The devil, as usual, was in the details. Due to lack of funding, the renovation works were protracted, postponed, stopped, started and stopped again. By 2012, the facade of the Baths has been restored – or at least that part that overlooks the square – and some of the rooms and halls have received a facelift. One is even used as a temporary exhibition space.
The building, however, is still far from the moment when it will be open to everyone who wants to see the crème de la crème of its 120,000-exhibit strong collection.
A number of the artefacts – it is hard to tell how many – have already been moved in by the staff who, against all odds, are still extremely enthusiastic about the museum. The exhibits are gathered in the double height hall of the former men's pool. This is where the curators take those lucky enough to gain access to the museum.
The halls make you feel as if you've been digitalised and become part of those hidden-object computer games, where your task is to find the shoes, jewellery, dolls and other items from a long list, and where everything looks like the scattered contents of a Victorian pawn shop.
The museum, however, is a treasure trove of real objects with their own story to tell.
The ritual Neolithic clay heart, for example, was used millennia ago by ancient "Sofianites" who offered food and wine to their mysterious gods. The marble Roman hermae, or columns with the head of Hermes, bear witness to an advanced ancient civilisation. The saints in the late-medieval murals from the churches of monasteries around the city follow you with their eyes, because the artists who painted them knew a trick or two and drew them cross-eyed. More than a thousand paintings are kept in metal cupboards which charmingly swoosh on their wheels when you open and close them to see some long forgotten Sofia landscape – a now demolished Muslim cemetery or a city scene from the early 20th Century.
Look around, and you will find a motorcycle of the model used by Communist dictator Todor Zhivkov in his travels around the Sofia area, wardrobes, sagging old chairs, stuffed animals, toys and bicycles, plus a recently restored gold-plated desk. It was a present from Otto von Bismarck to the Bulgarian Prime Minister Stefan Stambolov, and under Communism, painted a dull green, was used as a prop in the Boyana Film Centre.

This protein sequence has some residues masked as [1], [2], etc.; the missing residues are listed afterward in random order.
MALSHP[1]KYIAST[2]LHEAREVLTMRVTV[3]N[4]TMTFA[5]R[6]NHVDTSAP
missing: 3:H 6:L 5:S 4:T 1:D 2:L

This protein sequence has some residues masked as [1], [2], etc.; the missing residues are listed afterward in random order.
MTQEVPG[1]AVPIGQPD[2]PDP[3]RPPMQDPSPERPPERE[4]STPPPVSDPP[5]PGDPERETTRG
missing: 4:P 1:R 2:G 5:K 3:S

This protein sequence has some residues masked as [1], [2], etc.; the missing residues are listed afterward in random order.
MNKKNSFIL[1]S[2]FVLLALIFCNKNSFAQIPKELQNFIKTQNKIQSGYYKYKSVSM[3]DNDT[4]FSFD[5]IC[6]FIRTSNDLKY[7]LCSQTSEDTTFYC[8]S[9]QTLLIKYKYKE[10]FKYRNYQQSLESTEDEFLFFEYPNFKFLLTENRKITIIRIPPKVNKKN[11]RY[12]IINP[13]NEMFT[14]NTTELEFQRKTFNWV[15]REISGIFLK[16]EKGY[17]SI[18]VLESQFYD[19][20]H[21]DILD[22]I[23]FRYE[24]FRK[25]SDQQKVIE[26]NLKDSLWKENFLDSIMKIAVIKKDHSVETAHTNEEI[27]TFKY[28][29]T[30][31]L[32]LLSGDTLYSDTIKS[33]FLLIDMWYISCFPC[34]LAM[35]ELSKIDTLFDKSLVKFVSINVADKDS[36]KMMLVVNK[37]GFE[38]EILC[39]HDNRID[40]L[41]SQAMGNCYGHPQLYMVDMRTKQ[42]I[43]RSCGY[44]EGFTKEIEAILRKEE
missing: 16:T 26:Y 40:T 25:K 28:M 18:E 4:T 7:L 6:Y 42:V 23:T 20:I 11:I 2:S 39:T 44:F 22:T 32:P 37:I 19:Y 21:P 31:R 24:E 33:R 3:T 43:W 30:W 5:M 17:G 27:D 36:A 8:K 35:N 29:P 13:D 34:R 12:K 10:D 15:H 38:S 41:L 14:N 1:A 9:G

A pincushion, belonging to Bulgarian Prime Minister Stefan Stambolov
There are other personal belonging of the infamous politician Stambolov in the museum, probably the most weirdly charming exhibits in the whole collection. Kept in cotton-wool lined cardboard boxes are writing tools, a pin cushion and a shoehorn, all in the grotesquely naturalistic shapes of giant insects and spiders.
Many exhibits are connected with the former royal family, such as the ornate mantelpiece, a gift from Queen Victoria (1837-1901) to King Ferdinand I (1887-1918), and the 18th-century carriage, used before its arrival in Bulgaria by Marie Antoinette (1774-1792).
Some exhibits in the Bath House are not to be found by the pool, though.
One of them is the first Mercedes ever driven on a Bulgarian road. It was bought by King Ferdinand in 1906 after he had seen it and fallen in love with it at the Munich-Berlin race a year earlier. The car was in a state of severe disrepair, but has now been lovingly restored and is on the ground floor of the building.
Another, ironically, is the red star that adorned the former Party House in Sofia during Communism. Actually, it is not the property of the Sofia History Museum (for the whole story, see Vagabond 53-54), but somehow ended up here and the management decided to keep it. The staff in the museum lovingly collect exhibits and seem to have an obvious sympathy for "homeless" artefacts. After all, they understand the feeling perfectly.